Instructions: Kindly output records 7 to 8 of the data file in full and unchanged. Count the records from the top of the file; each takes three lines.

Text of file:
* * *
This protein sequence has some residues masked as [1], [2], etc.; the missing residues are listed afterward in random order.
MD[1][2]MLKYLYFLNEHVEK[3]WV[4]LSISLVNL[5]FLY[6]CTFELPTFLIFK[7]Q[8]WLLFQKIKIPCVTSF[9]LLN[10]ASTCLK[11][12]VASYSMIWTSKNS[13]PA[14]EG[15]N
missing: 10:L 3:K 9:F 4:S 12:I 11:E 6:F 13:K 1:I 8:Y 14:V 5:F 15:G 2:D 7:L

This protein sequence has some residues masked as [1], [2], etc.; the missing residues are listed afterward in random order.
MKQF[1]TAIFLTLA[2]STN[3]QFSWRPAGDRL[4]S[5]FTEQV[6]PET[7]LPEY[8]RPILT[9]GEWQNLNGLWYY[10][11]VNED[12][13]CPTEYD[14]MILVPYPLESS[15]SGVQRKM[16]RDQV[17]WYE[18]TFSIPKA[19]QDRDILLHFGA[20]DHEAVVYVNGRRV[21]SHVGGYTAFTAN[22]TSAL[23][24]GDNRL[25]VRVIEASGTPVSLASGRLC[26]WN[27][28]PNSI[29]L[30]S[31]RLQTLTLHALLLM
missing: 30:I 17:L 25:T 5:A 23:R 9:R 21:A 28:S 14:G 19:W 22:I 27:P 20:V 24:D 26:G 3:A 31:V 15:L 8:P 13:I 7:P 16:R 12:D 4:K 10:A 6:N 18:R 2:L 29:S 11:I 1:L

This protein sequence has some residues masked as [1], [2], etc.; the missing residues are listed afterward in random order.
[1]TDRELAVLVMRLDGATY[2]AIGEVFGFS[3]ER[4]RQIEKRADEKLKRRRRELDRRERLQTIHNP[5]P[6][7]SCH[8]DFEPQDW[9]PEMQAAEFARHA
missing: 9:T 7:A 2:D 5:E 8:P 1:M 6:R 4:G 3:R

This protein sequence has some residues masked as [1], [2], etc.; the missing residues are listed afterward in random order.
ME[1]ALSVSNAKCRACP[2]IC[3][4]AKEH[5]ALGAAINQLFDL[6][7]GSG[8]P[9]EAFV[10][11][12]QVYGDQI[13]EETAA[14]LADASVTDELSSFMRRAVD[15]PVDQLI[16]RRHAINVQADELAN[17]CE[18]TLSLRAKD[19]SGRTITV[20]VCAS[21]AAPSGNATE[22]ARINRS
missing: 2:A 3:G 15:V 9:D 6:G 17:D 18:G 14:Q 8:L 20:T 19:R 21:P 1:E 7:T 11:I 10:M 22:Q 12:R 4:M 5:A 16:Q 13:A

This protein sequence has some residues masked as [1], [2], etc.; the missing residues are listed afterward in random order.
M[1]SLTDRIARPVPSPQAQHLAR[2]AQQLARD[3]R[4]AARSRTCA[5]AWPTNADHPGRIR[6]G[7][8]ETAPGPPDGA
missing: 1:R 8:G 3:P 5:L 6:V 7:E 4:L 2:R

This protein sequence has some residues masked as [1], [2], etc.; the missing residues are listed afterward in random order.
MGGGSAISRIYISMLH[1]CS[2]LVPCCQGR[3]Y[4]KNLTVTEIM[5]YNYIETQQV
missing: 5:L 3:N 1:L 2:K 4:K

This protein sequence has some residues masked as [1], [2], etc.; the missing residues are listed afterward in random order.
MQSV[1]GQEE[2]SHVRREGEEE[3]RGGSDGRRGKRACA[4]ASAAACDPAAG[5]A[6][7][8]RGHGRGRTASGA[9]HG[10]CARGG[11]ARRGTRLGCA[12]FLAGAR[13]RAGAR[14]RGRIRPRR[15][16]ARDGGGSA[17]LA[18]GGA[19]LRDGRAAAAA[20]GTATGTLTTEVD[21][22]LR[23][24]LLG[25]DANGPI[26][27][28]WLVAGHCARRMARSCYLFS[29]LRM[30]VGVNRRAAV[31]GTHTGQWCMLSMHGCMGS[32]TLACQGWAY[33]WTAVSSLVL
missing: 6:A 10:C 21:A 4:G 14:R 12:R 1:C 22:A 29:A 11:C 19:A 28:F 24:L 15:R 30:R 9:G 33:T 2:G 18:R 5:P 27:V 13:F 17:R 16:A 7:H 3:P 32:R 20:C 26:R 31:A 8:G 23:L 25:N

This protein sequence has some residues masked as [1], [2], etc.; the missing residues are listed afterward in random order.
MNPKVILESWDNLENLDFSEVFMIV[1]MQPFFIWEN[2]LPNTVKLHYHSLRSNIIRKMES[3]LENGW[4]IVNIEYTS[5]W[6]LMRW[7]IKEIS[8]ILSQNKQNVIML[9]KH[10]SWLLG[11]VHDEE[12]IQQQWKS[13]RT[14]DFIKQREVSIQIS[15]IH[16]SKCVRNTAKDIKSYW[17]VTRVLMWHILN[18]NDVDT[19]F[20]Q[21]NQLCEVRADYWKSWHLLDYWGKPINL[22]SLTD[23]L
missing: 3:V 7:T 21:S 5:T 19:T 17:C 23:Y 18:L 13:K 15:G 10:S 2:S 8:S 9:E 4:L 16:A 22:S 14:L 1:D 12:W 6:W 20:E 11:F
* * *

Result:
This protein sequence has some residues masked as [1], [2], etc.; the missing residues are listed afterward in random order.
MQSV[1]GQEE[2]SHVRREGEEE[3]RGGSDGRRGKRACA[4]ASAAACDPAAG[5]A[6][7][8]RGHGRGRTASGA[9]HG[10]CARGG[11]ARRGTRLGCA[12]FLAGAR[13]RAGAR[14]RGRIRPRR[15][16]ARDGGGSA[17]LA[18]GGA[19]LRDGRAAAAA[20]GTATGTLTTEVD[21][22]LR[23][24]LLG[25]DANGPI[26][27][28]WLVAGHCARRMARSCYLFS[29]LRM[30]VGVNRRAAV[31]GTHTGQWCMLSMHGCMGS[32]TLACQGWAY[33]WTAVSSLVL
missing: 6:A 10:C 21:A 4:G 14:R 12:R 1:C 22:A 29:A 11:C 19:A 28:F 24:L 15:R 30:R 9:G 33:T 2:G 18:R 5:P 27:V 13:F 17:R 16:A 7:H 3:P 32:R 20:C 26:R 31:A 8:G 23:L 25:N

This protein sequence has some residues masked as [1], [2], etc.; the missing residues are listed afterward in random order.
MNPKVILESWDNLENLDFSEVFMIV[1]MQPFFIWEN[2]LPNTVKLHYHSLRSNIIRKMES[3]LENGW[4]IVNIEYTS[5]W[6]LMRW[7]IKEIS[8]ILSQNKQNVIML[9]KH[10]SWLLG[11]VHDEE[12]IQQQWKS[13]RT[14]DFIKQREVSIQIS[15]IH[16]SKCVRNTAKDIKSYW[17]VTRVLMWHILN[18]NDVDT[19]F[20]Q[21]NQLCEVRADYWKSWHLLDYWGKPINL[22]SLTD[23]L
missing: 3:V 7:T 21:S 5:T 19:T 17:C 23:Y 18:L 13:K 15:G 10:S 2:S 8:S 9:E 4:L 16:A 22:S 14:L 1:D 12:W 6:W 20:E 11:F